Crops Analysis (VIP) -- October 24, 2012

October 24, 2012 09:59 AM


Price action: December corn futures ended 1 1/2 cents lower and the March contract was steady while deferred futures settled fractionally to 5 1/4 cents higher.

Fundamental analysis: Corn futures lacked buying interest today due to a lack of bullish news, but spillover support from soybeans and wheat kept the market from sliding. While corn supplies are tight, traders are concerned about the demand side of the market as high prices have slowed used and caused end-users to seek alternatives.

While futures remain choppy, the recent recovery in basis continues, as farmer selling is light and there's enough end-user demand amid tight supplies to keep the cash market strong. Basis strength limits downside risk in corn futures.

Technical analysis: December corn remains in the short-term, choppy range from $7.32 1/4 to $7.76. A downside breakout from that range would have bears targeting the September low at $7.05. An upside breakout would make the psychological $8.00 mark bulls' target.

Hedgers: 100% sold on 2012-crop in the cash market -- 90% for harvest delivery; 10% for March 2013 delivery. Also, Dec. $6.50 put options, which were purchased on 40% of 2012-crop for 31 1/2 cents, are held as a crop insurance hedge.

Cash-only marketers: 75% sold on 2012-crop -- 50% for harvest delivery; 10% for March 2013 delivery; and 15% for May 2013 delivery.




Price action: Soybean futures ended widely mixed. November through March futures closed 16 1/4 to 17 1/4 cents higher. May and July futures were 4 1/2 to 8 3/4 cents higher, and far-deferred contracts were down 3/4 to 3 1/2 cents. Meal also ended mixed, with soyoil stronger.

Fundamental analysis: Early support in the bean pit was tied to fresh demand news, as USDA announced 105,000 MT of beans were sold to unknown destinations for 2012-13. Traders look for tomorrow morning's sales report to show an uptick from the previous week's pace, which, if realized, would remind traders current prices are not adequately rationing use.

Traders are also keeping an eye on the weather situation in South America, as it calls for much-needed rains in Mato Grosso, Brazil, where planting is lagging last year's pace. This pressured deferred futures, as traders expect a more ample supply situation next year.

Technical analysis: November soybean futures have posted three consecutive day of gains and have turned the psychological $15.50 level into support. The contract has completed a 25% retracement of the decline from the September high to the October low, marking $16.00 as next resistance, which aligns with a 38% retracement.

Hedgers: 100% sold on 2012-crop in the cash market for harvest delivery. The Nov. $14.00 put options purchased for 42 3/8 cents on 25% of 2012-crop should be held as a crop insurance hedge.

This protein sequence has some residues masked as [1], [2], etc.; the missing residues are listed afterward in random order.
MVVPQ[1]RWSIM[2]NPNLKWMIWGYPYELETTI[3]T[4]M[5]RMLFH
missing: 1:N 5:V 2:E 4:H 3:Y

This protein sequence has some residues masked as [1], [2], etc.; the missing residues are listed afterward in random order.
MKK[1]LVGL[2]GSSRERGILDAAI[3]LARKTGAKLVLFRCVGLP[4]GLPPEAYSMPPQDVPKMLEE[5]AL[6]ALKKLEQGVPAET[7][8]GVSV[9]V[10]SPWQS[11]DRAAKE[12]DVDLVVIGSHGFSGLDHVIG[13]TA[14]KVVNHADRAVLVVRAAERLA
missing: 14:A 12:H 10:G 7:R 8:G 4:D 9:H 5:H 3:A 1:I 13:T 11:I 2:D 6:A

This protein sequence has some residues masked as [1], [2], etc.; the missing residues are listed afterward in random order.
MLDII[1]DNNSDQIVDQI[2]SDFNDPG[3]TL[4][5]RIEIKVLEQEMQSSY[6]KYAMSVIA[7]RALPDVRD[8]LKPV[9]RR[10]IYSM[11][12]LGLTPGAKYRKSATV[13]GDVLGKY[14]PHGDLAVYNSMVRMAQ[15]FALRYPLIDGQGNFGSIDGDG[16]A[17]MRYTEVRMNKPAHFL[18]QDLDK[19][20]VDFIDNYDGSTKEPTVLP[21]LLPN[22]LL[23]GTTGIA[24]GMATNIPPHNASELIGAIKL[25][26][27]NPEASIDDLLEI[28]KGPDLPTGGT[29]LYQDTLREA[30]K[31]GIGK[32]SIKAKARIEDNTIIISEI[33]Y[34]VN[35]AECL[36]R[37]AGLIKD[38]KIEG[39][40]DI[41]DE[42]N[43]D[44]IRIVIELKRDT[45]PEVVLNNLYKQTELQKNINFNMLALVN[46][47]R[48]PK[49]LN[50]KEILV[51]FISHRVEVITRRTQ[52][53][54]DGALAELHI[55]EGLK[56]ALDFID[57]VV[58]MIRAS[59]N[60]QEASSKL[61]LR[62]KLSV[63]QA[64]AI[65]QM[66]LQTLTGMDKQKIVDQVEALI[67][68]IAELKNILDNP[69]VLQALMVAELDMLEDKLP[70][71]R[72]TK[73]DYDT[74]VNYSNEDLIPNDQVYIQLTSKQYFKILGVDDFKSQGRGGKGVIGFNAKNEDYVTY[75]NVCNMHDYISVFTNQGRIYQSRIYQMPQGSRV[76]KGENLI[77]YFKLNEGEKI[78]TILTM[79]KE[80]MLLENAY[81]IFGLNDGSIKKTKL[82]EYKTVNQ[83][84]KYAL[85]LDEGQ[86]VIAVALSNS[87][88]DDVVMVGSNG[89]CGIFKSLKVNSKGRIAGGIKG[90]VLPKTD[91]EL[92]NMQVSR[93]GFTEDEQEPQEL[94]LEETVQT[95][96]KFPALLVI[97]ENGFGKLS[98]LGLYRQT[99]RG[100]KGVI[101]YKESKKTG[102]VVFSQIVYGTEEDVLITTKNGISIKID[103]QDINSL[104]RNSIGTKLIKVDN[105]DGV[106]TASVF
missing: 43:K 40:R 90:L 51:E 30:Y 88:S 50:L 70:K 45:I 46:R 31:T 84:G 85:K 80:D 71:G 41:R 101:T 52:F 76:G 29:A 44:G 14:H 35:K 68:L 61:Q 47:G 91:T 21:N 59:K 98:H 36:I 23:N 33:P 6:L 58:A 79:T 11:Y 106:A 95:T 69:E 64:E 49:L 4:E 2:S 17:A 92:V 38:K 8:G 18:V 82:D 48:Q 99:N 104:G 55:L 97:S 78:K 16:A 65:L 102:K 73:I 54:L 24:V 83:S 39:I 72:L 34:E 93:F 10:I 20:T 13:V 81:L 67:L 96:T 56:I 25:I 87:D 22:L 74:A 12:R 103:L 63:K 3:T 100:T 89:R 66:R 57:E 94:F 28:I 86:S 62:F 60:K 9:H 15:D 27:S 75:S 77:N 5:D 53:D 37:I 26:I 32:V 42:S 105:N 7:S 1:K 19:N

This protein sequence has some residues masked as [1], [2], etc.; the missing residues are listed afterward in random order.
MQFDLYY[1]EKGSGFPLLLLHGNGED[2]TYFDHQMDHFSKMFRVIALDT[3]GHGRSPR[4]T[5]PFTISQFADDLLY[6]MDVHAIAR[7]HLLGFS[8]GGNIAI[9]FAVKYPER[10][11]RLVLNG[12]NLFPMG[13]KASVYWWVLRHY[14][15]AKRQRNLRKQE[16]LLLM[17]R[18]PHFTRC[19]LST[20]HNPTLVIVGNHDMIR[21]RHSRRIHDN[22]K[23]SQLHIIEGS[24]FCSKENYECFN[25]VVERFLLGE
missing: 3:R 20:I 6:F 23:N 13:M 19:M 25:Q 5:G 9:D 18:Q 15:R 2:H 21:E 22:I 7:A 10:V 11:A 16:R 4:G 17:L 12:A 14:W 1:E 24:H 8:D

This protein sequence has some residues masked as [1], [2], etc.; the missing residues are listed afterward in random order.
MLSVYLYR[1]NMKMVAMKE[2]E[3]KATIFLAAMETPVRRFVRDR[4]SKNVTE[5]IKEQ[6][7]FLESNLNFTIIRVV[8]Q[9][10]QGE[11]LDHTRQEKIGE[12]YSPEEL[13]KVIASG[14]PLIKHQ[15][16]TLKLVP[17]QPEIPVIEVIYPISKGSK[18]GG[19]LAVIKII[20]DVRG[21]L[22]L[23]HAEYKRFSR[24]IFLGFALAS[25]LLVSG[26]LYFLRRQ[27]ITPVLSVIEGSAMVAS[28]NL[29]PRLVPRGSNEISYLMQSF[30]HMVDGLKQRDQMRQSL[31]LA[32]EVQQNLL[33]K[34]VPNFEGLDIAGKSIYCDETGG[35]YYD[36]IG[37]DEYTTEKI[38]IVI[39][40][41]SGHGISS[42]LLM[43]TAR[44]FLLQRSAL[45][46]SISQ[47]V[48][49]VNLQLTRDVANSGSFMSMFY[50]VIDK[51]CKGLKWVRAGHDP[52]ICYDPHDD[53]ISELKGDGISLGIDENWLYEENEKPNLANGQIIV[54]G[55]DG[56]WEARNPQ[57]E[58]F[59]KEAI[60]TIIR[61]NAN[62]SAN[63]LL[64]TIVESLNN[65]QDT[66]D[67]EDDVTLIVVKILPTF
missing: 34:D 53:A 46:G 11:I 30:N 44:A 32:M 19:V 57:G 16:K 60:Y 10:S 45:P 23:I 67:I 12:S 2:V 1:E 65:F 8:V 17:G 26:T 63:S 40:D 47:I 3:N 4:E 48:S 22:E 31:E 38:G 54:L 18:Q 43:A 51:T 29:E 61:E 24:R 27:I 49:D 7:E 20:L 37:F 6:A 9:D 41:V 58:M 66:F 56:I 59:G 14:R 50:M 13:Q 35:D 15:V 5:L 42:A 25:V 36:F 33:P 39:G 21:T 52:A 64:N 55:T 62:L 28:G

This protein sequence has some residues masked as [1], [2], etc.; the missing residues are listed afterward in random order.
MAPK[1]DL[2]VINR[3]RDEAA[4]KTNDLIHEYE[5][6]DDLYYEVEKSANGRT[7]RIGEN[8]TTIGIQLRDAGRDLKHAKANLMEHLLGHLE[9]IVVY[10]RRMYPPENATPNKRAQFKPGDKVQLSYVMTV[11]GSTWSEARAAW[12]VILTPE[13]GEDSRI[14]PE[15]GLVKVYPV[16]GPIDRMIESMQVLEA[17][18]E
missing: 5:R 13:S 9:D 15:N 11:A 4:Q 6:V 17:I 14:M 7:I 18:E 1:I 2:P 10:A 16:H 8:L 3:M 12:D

Cash-only marketers: 75% sold on 2012-crop production for harvest delivery.




Price action: Wheat futures enjoyed gains throughout today's session and ended roughly 15 to 16 cents higher in Chicago, mostly 8 to 13 cents higher in Kansas City and mostly 7 to 13 cents higher in Minneapolis. This represented a close in the upper half of today's trading range.

Fundamental analysis: Wheat futures benefited from improved outside markets compared with yesterday's broad risk aversion thanks to a reminder of tightening wheat stocks. Ukraine's ag minister confirmed the country will ban grain exports as of Nov. 15, though a spokesman for the prime minister later said the country has not made an official decision on the matter. We expect a ban to occur. And regardless, dwindling supplies from the Black Sea region will force the area to drop out of the export sphere soon, likely boosting demand for U.S. wheat.

Meanwhile, dryness concerns persist in the U.S. Plains, where winter wheat emergence continues to lag the five-year average despite a normal planting pace.

Technical analysis: December Chicago wheat futures have pushed into the upper end of the broad, downtrending channel. The top of that channel intersects around $9.15 Thursday and declines around 1/2 cent every day thereafter. The Oct. 15 low at $8.40 1/4 is key near-term support, with the bottom of the downtrending channel around $8.26 Thursday.

Hedgers: 75% cash sold on 2012-crop in the cash market.

Cash-only marketers: 75% of 2012-crop production is sold.




Price action: Cotton futures faced heavy selling pressure again today and ended low-range with losses ranging from 79 to 160 points. Nearby contracts were the downside leader.

Fundamental analysis: Cotton futures saw followthrough selling pressure today, but losses were less severe than yesterday. Traders view the rally on tight certified stocks as being overdone. They also expect tomorrow's export sales data to show limited cotton demand.

But losses were kept in check by news China's cotton imports for September of 262,914 MT were up 4% from year-ago and improved risk appetite for commodities.

Technical analysis: Support for December cotton futures lies at the October low of 70.22 cents. The September high of 77.29 cents is near-term resistance.

Hedgers: 50% priced on expected 2012-crop production via cash forward contract for harvest delivery.

Cash-only marketers: 50% priced on expected 2012-crop production via forward contract for harvest delivery.


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